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Figure 1: The Internet and ThingAbbildung in dieser Leseprobe nicht enthalten
Source: Keskin and Kennedy, 2015, p. 1444.
The thing is usually an object purchased by as consumer, a durable good produced by a manufacturer, for instance a car; a smart durable good will represent significant additional value to the consumer in terms of added value, which in a car could embrace objects that make the driving experience more effective and safer. The manufacturer will purchase the platform/intelligent solution from a software manufacturer to be able to capture data transmitted by the object (Keskin and Kennedy, 2015).
The Automotive Supply Chain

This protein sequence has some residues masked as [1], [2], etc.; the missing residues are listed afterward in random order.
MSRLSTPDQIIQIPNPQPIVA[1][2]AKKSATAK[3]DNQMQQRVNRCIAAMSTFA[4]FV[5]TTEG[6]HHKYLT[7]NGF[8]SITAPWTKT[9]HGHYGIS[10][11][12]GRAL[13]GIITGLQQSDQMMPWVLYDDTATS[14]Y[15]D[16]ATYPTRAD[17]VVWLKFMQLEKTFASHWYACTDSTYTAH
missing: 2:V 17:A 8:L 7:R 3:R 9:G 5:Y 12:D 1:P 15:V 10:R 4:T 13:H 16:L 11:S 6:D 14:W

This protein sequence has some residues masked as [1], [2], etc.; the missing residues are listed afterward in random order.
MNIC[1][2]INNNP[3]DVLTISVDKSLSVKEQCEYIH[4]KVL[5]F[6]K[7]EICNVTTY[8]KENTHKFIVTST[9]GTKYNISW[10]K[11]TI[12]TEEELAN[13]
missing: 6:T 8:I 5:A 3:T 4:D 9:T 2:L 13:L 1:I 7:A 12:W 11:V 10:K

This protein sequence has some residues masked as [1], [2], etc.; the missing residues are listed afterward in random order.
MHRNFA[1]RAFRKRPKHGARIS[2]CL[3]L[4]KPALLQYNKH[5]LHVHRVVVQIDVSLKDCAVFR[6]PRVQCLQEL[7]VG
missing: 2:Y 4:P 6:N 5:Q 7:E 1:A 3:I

The IoT is considered to be far wider reaching than information sharing between a few firms involved in a single supply chain, and to provide opportunities for firms to operate business models that involve a network of firms, an ecosystem of business partners (Turber et al. 2014). The transactions between firms are enabled by means of a technological platform that links the businesses together and connects them to the end user by means of the smart objects they have purchased (Keskin and Kennedy, 2015); the system also has the capacity to be cloud based, which reduces cost and improves speed and ease of integration (Chen, Chen and Tsu, 2014). In the automotive sector, the impact of IoT therefore embraces information sharing between the manufacturers, which have previously competed fiercely and retained market position by retaining secrecy regarding innovation, for instance. Hence exploiting the advantages of IoT, implies that a new mind-set will be required.